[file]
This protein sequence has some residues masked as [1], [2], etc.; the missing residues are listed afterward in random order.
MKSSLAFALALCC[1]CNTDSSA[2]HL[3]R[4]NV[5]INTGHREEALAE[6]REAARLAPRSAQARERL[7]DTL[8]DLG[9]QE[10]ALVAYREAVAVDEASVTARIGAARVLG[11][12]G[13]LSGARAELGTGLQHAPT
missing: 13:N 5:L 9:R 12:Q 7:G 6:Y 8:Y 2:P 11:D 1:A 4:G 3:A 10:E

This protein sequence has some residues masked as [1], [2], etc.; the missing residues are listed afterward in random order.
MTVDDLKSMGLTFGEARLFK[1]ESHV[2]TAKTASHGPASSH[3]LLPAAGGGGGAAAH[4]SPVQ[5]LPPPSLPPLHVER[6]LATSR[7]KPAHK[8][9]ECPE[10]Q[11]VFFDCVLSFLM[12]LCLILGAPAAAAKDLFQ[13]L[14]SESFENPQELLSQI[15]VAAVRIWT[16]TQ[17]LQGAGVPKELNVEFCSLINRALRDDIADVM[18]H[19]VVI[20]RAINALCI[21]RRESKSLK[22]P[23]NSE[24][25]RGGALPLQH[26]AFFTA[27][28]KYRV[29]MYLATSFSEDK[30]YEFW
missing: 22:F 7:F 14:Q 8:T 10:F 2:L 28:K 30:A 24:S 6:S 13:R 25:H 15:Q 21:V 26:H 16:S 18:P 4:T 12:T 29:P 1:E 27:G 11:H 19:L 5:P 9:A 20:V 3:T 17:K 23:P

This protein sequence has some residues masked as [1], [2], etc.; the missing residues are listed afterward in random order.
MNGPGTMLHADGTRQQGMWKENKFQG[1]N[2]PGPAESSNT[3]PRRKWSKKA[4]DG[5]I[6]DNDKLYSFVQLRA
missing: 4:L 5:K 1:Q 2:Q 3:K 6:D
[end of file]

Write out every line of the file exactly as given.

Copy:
This protein sequence has some residues masked as [1], [2], etc.; the missing residues are listed afterward in random order.
MKSSLAFALALCC[1]CNTDSSA[2]HL[3]R[4]NV[5]INTGHREEALAE[6]REAARLAPRSAQARERL[7]DTL[8]DLG[9]QE[10]ALVAYREAVAVDEASVTARIGAARVLG[11][12]G[13]LSGARAELGTGLQHAPT
missing: 13:N 5:L 9:R 12:Q 7:G 6:Y 8:Y 2:P 11:D 1:A 4:G 3:A 10:E

This protein sequence has some residues masked as [1], [2], etc.; the missing residues are listed afterward in random order.
MTVDDLKSMGLTFGEARLFK[1]ESHV[2]TAKTASHGPASSH[3]LLPAAGGGGGAAAH[4]SPVQ[5]LPPPSLPPLHVER[6]LATSR[7]KPAHK[8][9]ECPE[10]Q[11]VFFDCVLSFLM[12]LCLILGAPAAAAKDLFQ[13]L[14]SESFENPQELLSQI[15]VAAVRIWT[16]TQ[17]LQGAGVPKELNVEFCSLINRALRDDIADVM[18]H[19]VVI[20]RAINALCI[21]RRESKSLK[22]P[23]NSE[24][25]RGGALPLQH[26]AFFTA[27][28]KYRV[29]MYLATSFSEDK[30]YEFW
missing: 22:F 7:F 14:Q 8:T 10:F 2:L 28:K 30:A 24:S 6:S 13:R 25:H 15:Q 21:V 26:H 16:S 18:P 4:T 12:T 29:P 1:E 27:G 11:H 19:L 5:P 9:A 20:V 3:T 17:K 23:P

This protein sequence has some residues masked as [1], [2], etc.; the missing residues are listed afterward in random order.
MNGPGTMLHADGTRQQGMWKENKFQG[1]N[2]PGPAESSNT[3]PRRKWSKKA[4]DG[5]I[6]DNDKLYSFVQLRA
missing: 4:L 5:K 1:Q 2:Q 3:K 6:D